Tuesday, February 21, 2006

Tshwane (Pretoria) State of the City Address response

As a candidate for the ACDP in the city of Tshwane (old Pretoria) for ward 47 in the coming local government elections, I was privileged to attend the last city council meeting before the elections.
The meeting was last Friday, February 17, 2006. The morning session was devoted to the responses of the different parties in the city council to the State of the City Address given by the major of the city on Thursday, February 16, 2006.
This was truly an eye opener to listen to these parties and also to note the reactions of the parties to the answers given by the ruling ANC party to those responses.
One thing I am grateful for is that I am not involved with the DA party. I have never seen such disrespect for anyone as these people showed to the ANC. When the DA's mayoral candidate gave his response to the mayor's address, the council chamber was almost completely silent. However, by the time the ANC gave their rebuttal to the different responses the council members from the DA started behaving like a bunch of puerile teenagers, heckling and shouting unwanted comments. How is it that the other council members from the other parties let the DA candidate speak in peace for 30 minutes, yet the DA could not afford the same courtesy to those who let them speak in peace?
The way that it appeared to me is that the DA only knows how to run a negative campaign. This seems to be very immature. To see grown men and women behave like this was simply sad!
I would here like to give a short response of my own to the mayor's address.
One of the first things that I noticed is how the mayor claimed that under ANC leadership, "a society where the traditional race, class and gender divisions are being systematically undermined." I am not so sure the mayor had his facts correct. I have previously shown how the ANC government is perpetuating racism in this country.
He further claims that the country is still divided into black and white, only in sport such as rugby and soccer and also on national commemorations such as Women's Day and Freedom Day. This plainly is not true as whites are being systematically removed from jobs to be replaced by blacks, many without the necessary expertise, or as our President Mbeki says, "lack of capacity." This is simply reverse racism. It is fine to give a black person a job because he is the best candidate for the job, but to give him a job simply because he is black is racism! Just because this person was a comrade in the struggle and knows how to use an AK47, does not mean he will be able to use a computer or do city planning!
Next he claimed that former whites-only areas have "experienced even better development... with...stormwater systems." I don't know where he has been in the last month, but we have seen cars in the city with water higher than their wheels. These stormwater systems did not work adequately!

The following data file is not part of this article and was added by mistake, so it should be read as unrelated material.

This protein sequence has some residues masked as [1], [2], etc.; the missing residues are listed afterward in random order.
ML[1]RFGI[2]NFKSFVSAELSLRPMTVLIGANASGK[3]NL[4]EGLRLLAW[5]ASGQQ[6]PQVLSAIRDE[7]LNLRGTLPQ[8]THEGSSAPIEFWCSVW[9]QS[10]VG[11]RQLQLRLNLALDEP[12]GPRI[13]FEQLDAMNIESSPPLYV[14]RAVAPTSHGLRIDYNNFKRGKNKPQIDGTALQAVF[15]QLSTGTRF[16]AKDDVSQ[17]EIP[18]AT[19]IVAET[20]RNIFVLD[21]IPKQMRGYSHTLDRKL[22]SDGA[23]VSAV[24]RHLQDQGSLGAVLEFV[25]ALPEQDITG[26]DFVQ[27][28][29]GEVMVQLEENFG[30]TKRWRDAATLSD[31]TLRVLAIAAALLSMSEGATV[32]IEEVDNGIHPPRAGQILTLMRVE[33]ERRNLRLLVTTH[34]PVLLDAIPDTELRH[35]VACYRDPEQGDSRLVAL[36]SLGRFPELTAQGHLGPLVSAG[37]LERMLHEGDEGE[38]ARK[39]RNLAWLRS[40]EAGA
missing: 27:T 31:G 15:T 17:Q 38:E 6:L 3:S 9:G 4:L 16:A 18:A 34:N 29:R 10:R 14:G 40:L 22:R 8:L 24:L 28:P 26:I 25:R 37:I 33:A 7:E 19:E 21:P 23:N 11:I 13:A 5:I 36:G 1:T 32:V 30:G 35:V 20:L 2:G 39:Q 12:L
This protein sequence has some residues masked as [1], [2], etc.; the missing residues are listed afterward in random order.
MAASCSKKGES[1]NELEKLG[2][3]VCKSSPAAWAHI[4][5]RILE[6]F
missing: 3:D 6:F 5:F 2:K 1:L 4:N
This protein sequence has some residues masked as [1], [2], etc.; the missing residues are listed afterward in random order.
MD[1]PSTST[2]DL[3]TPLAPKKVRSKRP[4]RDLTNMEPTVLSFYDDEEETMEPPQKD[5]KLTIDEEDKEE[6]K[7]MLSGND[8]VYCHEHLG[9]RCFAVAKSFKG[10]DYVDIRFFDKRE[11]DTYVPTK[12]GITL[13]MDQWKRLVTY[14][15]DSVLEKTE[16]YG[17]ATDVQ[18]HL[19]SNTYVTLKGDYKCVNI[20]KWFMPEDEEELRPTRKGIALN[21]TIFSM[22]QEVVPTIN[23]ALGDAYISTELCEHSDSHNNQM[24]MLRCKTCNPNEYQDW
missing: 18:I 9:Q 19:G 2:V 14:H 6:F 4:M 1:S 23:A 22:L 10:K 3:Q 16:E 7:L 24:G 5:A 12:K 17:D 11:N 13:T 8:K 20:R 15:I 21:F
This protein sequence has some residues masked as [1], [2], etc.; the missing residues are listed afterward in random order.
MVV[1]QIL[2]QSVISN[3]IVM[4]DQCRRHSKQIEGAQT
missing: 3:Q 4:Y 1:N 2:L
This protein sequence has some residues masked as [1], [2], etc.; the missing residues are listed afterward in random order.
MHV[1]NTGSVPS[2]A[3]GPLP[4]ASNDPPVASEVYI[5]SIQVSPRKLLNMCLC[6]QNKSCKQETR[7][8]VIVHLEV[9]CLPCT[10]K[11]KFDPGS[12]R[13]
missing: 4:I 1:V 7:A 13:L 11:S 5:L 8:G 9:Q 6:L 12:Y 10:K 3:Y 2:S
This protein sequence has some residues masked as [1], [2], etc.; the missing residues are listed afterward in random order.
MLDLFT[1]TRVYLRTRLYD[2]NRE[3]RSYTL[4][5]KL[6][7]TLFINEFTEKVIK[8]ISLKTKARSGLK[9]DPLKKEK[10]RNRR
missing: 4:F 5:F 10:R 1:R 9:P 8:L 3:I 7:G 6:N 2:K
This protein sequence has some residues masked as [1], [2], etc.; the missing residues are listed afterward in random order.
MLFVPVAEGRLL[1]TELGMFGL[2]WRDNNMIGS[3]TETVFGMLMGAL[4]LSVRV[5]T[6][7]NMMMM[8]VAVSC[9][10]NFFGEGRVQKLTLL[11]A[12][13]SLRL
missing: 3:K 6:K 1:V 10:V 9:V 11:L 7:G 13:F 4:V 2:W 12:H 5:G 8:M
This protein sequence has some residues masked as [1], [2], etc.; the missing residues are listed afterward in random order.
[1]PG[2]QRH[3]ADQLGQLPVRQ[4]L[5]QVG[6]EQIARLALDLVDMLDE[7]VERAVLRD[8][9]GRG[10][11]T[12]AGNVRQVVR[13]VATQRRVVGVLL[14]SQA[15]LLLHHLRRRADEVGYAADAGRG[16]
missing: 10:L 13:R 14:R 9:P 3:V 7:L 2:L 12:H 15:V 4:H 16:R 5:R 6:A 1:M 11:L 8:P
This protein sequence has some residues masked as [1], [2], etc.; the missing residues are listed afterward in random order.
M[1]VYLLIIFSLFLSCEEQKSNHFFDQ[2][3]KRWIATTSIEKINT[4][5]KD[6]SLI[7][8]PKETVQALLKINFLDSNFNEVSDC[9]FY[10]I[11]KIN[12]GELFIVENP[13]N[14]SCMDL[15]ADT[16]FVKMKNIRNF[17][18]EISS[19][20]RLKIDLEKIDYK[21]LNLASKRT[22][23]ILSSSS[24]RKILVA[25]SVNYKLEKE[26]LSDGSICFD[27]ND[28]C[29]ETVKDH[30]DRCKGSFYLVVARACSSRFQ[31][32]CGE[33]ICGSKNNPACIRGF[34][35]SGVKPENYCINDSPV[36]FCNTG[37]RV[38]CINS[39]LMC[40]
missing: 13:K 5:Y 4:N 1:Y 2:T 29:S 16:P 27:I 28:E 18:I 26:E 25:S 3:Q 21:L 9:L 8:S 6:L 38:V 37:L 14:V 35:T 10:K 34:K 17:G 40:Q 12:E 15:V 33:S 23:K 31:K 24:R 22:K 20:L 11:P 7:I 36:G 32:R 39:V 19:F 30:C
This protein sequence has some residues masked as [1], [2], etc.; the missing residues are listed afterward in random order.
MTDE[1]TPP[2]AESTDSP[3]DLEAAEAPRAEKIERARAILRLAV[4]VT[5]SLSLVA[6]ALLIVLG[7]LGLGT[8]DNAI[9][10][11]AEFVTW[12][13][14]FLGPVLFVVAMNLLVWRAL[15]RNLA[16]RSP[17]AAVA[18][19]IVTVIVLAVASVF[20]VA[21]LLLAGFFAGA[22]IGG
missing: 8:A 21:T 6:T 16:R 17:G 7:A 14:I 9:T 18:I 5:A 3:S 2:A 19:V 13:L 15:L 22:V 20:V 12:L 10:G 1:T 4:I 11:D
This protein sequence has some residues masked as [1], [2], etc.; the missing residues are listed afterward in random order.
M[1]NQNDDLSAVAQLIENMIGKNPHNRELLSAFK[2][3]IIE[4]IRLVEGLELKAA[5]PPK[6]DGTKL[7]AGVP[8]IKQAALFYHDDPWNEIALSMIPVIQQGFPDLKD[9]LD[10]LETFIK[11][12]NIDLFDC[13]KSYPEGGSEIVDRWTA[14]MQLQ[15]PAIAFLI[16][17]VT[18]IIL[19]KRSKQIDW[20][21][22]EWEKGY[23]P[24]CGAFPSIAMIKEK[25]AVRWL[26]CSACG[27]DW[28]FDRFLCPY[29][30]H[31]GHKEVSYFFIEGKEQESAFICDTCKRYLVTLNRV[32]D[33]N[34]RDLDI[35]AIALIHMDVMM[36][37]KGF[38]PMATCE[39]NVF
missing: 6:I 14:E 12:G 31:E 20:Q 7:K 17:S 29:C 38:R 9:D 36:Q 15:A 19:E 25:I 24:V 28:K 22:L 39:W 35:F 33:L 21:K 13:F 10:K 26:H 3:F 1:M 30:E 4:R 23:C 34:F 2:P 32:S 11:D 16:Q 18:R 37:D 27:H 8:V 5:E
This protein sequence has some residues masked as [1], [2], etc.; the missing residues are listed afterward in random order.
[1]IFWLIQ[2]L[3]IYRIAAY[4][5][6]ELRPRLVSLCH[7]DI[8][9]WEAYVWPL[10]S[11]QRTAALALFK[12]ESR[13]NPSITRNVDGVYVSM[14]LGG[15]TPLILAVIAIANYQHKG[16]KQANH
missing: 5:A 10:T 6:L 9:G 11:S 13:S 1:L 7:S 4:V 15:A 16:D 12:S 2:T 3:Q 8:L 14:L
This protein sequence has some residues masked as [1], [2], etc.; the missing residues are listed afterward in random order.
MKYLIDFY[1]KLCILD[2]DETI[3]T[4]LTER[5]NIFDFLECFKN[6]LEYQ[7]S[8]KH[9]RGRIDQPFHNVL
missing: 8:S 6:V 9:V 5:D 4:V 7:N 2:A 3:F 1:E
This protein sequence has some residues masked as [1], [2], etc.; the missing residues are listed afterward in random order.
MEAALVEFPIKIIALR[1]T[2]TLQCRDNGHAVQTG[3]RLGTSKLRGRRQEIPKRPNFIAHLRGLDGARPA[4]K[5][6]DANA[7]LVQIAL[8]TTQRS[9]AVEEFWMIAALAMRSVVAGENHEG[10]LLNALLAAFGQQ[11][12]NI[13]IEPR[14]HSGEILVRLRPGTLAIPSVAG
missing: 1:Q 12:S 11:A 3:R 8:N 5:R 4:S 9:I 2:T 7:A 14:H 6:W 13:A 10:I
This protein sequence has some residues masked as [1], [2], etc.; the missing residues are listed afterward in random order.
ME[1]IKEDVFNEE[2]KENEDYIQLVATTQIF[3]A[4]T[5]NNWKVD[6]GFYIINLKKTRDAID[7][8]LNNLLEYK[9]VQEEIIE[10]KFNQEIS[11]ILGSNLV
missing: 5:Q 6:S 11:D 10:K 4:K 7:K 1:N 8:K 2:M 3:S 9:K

Boasting about how the ANC local government improved the city was rife in his speech. The city spent R154.5m to electrify houses and public places. Another R173.8m was spent on upgrading street lights and more. Water and sanitation was maintained with R100m. Add another R530m in rural areas for water and sanitation. Just to remind you, this was over a period of 5 years. The amounts certainly sound impressive. However, this needs to be put into perspective. The proposed budget for 2006/2007 is R8.5b. The budget over the last 5 years amounted to approximately R35b. Now, can you see how puny the amounts seem that I mentioned above? Especially when seen in the light of R35b!
A further point that crops up again and again is the issue of women. The mayor spoke of the fifty-fifty principle concerning women. He said that "we must play our role in the national democratic transformation of our society by bringing the women of our city from the sidelines to the centre stage through the implementation of the Employment Equity Act and other policies which promote gender equality." My question to this is: What does it really mean? Does it mean equal opportunity or equal representation? In my opinion, equal representation forces a situation in which incapable people are employed simply for the sake of gender representivity! Rather employ capable people, no matter if they are black or white, male or female! I get the distinct impression that the ANC is busy creating a vacuum in society where men simply have nothing of value to add.
Another proud statement by the mayor is that "in the past five years [they have created] more than 5 000 jobs of varying periods of engagement per annum, directly within the Municipality." My contention is that government should not be an employment agency. Actions like this bloat an already overweight institution that wastes the taxpayers money. It is government's job to create laws and an environment in which the private sector can thrive, hence growing to such an extent that more REAL jobs are created. A more streamlined, lightweight local government staffed with capable people upfront, will ensure that many more funds will be available from the budget for maintenance and worthy causes such as social upliftment and care for the needy.
The mayor quoted the Mozambican poet, Marcelino dos Santos,
Our land is open to the frank embrace of hope.
This is certainly a positive sign that the mayor wants hope for the people. As a former priest in the church, the mayor (an ANC comrade) should realize that hope cannot come riding on the wings of materialistic ideals. Hope is in Christ and Christ alone! While he is sitting in the chair of the ANC party proclaiming the ideals of the ANC, he is divorced from REAL hope, which can only be found in the hope-giver, Jesus Christ! Hope cannot be realized in the ideals of man, but only in the real offer of salvation in Jesus Christ!
Just thinking...

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